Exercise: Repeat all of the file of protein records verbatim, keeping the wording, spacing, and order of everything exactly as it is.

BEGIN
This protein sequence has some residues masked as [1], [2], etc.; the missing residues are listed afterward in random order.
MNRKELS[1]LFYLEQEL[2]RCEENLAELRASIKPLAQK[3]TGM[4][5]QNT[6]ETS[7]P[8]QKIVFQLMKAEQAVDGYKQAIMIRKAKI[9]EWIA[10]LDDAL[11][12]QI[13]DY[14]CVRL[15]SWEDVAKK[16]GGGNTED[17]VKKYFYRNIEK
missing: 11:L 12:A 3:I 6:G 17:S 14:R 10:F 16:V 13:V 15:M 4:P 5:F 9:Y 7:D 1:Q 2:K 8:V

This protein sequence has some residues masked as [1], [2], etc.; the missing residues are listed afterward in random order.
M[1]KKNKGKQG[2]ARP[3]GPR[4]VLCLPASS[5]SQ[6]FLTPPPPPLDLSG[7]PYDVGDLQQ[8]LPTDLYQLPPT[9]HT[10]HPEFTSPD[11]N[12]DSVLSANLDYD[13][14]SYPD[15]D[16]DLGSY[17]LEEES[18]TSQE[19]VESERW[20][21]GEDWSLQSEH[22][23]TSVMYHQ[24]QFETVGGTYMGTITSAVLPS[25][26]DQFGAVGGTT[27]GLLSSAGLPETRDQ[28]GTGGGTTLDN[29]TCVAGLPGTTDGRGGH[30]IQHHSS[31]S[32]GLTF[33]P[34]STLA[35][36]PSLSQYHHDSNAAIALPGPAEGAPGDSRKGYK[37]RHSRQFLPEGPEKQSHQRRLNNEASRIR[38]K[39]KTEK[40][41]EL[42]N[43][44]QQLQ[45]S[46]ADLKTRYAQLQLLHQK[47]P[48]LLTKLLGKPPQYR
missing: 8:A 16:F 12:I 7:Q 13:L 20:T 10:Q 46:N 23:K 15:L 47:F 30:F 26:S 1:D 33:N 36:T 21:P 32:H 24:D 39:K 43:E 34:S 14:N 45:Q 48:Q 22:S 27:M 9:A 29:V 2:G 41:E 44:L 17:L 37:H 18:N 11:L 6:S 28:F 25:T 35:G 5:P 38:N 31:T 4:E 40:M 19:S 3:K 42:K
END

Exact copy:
This protein sequence has some residues masked as [1], [2], etc.; the missing residues are listed afterward in random order.
MNRKELS[1]LFYLEQEL[2]RCEENLAELRASIKPLAQK[3]TGM[4][5]QNT[6]ETS[7]P[8]QKIVFQLMKAEQAVDGYKQAIMIRKAKI[9]EWIA[10]LDDAL[11][12]QI[13]DY[14]CVRL[15]SWEDVAKK[16]GGGNTED[17]VKKYFYRNIEK
missing: 11:L 12:A 3:I 6:G 17:S 14:R 10:F 16:V 13:V 15:M 4:P 5:F 9:Y 7:D 1:Q 2:K 8:V

This protein sequence has some residues masked as [1], [2], etc.; the missing residues are listed afterward in random order.
M[1]KKNKGKQG[2]ARP[3]GPR[4]VLCLPASS[5]SQ[6]FLTPPPPPLDLSG[7]PYDVGDLQQ[8]LPTDLYQLPPT[9]HT[10]HPEFTSPD[11]N[12]DSVLSANLDYD[13][14]SYPD[15]D[16]DLGSY[17]LEEES[18]TSQE[19]VESERW[20][21]GEDWSLQSEH[22][23]TSVMYHQ[24]QFETVGGTYMGTITSAVLPS[25][26]DQFGAVGGTT[27]GLLSSAGLPETRDQ[28]GTGGGTTLDN[29]TCVAGLPGTTDGRGGH[30]IQHHSS[31]S[32]GLTF[33]P[34]STLA[35][36]PSLSQYHHDSNAAIALPGPAEGAPGDSRKGYK[37]RHSRQFLPEGPEKQSHQRRLNNEASRIR[38]K[39]KTEK[40][41]EL[42]N[43][44]QQLQ[45]S[46]ADLKTRYAQLQLLHQK[47]P[48]LLTKLLGKPPQYR
missing: 8:A 16:F 12:I 7:Q 13:L 20:T 10:Q 46:N 23:K 15:L 47:F 30:F 26:S 1:D 33:N 36:T 21:P 32:H 24:D 39:K 43:E 34:S 14:N 45:Q 48:Q 22:S 27:M 9:A 29:V 2:G 41:E 44:L 17:L 37:H 18:N 11:L 6:S 28:F 25:T 35:G 5:P 38:N 31:T 4:E 40:M 19:S 3:K 42:K